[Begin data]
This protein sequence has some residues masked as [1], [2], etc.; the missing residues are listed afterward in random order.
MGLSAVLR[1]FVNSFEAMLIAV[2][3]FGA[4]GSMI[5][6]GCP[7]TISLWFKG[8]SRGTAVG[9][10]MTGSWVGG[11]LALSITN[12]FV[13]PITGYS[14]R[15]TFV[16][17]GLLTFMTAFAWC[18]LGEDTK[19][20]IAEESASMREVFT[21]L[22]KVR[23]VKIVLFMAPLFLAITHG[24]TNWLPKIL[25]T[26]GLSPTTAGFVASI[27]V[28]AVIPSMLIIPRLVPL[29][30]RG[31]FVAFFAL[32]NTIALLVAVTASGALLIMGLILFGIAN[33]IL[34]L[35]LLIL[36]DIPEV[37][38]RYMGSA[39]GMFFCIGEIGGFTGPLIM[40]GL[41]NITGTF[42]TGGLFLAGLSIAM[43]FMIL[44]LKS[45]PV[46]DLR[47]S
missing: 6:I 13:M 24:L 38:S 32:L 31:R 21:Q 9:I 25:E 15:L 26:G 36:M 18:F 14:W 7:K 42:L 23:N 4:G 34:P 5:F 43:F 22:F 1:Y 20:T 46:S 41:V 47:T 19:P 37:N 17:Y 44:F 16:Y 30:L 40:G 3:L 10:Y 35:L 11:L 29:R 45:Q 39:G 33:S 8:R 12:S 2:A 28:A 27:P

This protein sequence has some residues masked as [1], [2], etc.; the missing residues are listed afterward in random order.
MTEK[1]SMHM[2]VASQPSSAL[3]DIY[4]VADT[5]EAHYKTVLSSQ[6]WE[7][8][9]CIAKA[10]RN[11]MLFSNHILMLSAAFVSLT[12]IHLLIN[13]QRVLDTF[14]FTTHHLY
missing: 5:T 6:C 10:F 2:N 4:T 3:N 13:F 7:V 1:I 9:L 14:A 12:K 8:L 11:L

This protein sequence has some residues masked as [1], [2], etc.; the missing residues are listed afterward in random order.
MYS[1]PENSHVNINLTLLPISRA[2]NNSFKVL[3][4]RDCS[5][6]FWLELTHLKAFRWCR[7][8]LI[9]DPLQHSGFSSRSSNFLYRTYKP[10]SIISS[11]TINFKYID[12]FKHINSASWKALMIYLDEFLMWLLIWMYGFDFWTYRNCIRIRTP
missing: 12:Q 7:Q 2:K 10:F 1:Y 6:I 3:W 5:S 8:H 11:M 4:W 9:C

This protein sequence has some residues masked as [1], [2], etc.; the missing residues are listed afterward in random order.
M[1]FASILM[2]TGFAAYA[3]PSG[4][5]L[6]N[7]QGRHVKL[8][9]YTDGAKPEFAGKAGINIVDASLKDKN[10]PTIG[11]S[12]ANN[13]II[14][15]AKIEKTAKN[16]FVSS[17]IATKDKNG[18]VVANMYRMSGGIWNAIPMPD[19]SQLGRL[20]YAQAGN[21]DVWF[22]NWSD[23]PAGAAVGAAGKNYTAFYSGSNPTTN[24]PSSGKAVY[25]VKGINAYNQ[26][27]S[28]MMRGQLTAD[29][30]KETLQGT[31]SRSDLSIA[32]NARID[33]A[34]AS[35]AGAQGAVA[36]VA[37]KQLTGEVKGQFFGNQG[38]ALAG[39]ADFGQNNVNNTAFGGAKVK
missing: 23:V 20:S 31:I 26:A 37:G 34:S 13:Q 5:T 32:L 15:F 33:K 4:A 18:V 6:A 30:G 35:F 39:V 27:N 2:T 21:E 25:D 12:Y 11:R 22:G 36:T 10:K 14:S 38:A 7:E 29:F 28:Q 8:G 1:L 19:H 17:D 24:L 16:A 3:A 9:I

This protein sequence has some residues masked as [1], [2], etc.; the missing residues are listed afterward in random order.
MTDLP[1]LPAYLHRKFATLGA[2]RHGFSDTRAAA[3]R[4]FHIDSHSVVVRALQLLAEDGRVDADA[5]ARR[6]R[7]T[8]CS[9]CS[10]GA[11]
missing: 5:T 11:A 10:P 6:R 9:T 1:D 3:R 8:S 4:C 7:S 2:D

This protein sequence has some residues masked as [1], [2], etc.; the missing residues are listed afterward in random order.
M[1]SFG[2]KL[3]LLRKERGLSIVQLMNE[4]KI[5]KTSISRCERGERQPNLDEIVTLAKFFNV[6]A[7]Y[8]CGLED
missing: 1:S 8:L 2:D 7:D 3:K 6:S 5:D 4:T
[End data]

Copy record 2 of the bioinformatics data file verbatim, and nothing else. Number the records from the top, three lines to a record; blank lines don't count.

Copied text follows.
This protein sequence has some residues masked as [1], [2], etc.; the missing residues are listed afterward in random order.
MTEK[1]SMHM[2]VASQPSSAL[3]DIY[4]VADT[5]EAHYKTVLSSQ[6]WE[7][8][9]CIAKA[10]RN[11]MLFSNHILMLSAAFVSLT[12]IHLLIN[13]QRVLDTF[14]FTTHHLY
missing: 5:T 6:C 10:F 2:N 4:T 3:N 13:F 7:V 1:I 9:L 14:A 12:K 8:L 11:L